Erb Featured Business Sustainability Case Study: Uber and the Sharing Economy
Description: Alexander Cooper is gearing up to lead an expansion strategy for the scrappy and super successful car sharing service, Uber. While the company has not been without its controversy, it is making headway in far off places like India. It is looking to scale its model in India, China, and the rest of Southeast Asia, but is increasingly running into regulatory hurdles. Cooper is forced to think hard about what Uber’s expansion strategy should be and how it will impact the company’s operations. Uber currently markets itself based on word of mouth, but in markets like China where two companies dominate 99% of market share, this may be unrealistic. What path should this sharing economy company take?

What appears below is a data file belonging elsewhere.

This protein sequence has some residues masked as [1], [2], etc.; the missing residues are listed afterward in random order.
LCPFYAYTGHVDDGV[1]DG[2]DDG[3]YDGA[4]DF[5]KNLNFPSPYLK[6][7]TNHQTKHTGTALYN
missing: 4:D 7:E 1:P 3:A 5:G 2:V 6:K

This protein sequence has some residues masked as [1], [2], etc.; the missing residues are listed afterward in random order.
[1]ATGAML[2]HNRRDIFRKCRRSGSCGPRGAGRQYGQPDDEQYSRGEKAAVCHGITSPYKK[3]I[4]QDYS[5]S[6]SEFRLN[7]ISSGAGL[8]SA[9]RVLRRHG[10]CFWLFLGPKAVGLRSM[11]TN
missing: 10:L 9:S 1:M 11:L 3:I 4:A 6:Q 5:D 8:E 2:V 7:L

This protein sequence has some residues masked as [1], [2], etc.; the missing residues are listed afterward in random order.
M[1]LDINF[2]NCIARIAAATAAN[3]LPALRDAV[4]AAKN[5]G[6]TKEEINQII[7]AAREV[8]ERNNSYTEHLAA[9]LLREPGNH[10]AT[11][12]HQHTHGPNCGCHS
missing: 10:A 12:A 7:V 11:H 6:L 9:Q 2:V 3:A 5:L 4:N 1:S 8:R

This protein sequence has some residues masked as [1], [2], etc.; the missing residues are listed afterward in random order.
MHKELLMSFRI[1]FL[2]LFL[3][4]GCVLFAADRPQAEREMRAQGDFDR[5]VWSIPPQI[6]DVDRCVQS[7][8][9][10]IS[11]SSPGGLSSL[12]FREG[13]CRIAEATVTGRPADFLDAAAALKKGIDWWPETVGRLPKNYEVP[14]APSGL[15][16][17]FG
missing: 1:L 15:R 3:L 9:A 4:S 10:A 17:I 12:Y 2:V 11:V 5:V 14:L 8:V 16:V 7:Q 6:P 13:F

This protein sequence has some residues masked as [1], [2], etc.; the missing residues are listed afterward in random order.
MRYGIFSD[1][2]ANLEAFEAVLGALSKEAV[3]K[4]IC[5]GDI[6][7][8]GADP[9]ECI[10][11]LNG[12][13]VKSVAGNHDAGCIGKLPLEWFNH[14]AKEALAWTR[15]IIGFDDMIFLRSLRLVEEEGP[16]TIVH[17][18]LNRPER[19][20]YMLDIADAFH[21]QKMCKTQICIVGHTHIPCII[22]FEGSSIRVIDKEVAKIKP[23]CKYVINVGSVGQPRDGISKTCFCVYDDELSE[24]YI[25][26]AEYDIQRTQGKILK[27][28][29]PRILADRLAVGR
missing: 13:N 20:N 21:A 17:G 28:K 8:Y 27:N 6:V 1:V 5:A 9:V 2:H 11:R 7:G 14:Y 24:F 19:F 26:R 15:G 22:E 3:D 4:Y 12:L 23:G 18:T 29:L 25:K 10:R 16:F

Developed by: Qingxu Jin (Bill), Carl Spevacek, Nasreddine El-Dehaibi, and Whitney Johnson. This case was written under the supervision of Andrew Hoffman, Erb Faculty Member.
Teaching Note: Available to Registered Educators.
Teaching Points: After reading and discussing this case, students should be able to:
- Explain the benefits of and challenges to the sharing economy.
- Compare and contrast the sharing economy as an alternative to the existing system.
- Describe the challenges involved in implementing a U.S. business model on international and global scales, and predict whether or not Uber can generate a profit by expanding globally.
- Compare and contrast Uber’s business model and strategy with its competitors
Purchase the full report on GlobaLens (Case study #1-430-479) – published 02/2016, 20 pages
The Erb Institute has established itself as a recognized leader in helping top business school programs and businesses navigate sustainability challenges through its teaching case studies for almost a decade. Since 2008, over 70 titles have been published, with an estimated 43,000 copies in use worldwide. As of 2017, these cases have been adopted by business schools on 4 continents. Their reach includes over 200 business schools, from the Ivy League to the deserts of Arizona, and from Glasgow to Sydney.